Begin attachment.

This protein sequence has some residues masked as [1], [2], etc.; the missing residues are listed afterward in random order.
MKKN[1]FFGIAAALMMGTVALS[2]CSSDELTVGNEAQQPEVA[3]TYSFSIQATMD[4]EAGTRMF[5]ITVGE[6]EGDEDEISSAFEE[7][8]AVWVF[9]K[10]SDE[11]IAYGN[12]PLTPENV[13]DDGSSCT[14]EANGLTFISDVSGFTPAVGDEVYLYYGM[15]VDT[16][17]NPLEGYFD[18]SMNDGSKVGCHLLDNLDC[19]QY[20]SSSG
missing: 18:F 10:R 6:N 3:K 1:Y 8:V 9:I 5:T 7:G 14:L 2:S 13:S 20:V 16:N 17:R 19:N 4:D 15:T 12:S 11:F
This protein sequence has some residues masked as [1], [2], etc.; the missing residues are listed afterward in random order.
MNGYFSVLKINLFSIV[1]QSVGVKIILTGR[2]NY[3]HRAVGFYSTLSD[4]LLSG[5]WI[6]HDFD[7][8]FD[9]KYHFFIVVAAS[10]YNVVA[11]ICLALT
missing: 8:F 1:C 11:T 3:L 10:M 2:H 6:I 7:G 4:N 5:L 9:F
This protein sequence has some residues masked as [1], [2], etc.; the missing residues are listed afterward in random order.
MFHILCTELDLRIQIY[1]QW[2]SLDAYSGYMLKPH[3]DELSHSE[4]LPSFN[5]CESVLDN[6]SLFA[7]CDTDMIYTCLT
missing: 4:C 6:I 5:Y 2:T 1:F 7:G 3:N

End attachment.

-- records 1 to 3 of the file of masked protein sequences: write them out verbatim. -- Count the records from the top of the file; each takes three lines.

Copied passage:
This protein sequence has some residues masked as [1], [2], etc.; the missing residues are listed afterward in random order.
MKKN[1]FFGIAAALMMGTVALS[2]CSSDELTVGNEAQQPEVA[3]TYSFSIQATMD[4]EAGTRMF[5]ITVGE[6]EGDEDEISSAFEE[7][8]AVWVF[9]K[10]SDE[11]IAYGN[12]PLTPENV[13]DDGSSCT[14]EANGLTFISDVSGFTPAVGDEVYLYYGM[15]VDT[16][17]NPLEGYFD[18]SMNDGSKVGCHLLDNLDC[19]QY[20]SSSG
missing: 18:F 10:R 6:N 3:K 1:Y 8:V 9:I 5:T 7:G 14:L 2:S 13:S 20:V 16:N 17:R 19:N 4:D 15:T 12:S 11:F
This protein sequence has some residues masked as [1], [2], etc.; the missing residues are listed afterward in random order.
MNGYFSVLKINLFSIV[1]QSVGVKIILTGR[2]NY[3]HRAVGFYSTLSD[4]LLSG[5]WI[6]HDFD[7][8]FD[9]KYHFFIVVAAS[10]YNVVA[11]ICLALT
missing: 8:F 1:C 11:T 3:L 10:M 2:H 6:I 7:G 4:N 5:L 9:F
This protein sequence has some residues masked as [1], [2], etc.; the missing residues are listed afterward in random order.
MFHILCTELDLRIQIY[1]QW[2]SLDAYSGYMLKPH[3]DELSHSE[4]LPSFN[5]CESVLDN[6]SLFA[7]CDTDMIYTCLT
missing: 4:C 6:I 5:Y 2:T 1:F 7:G 3:N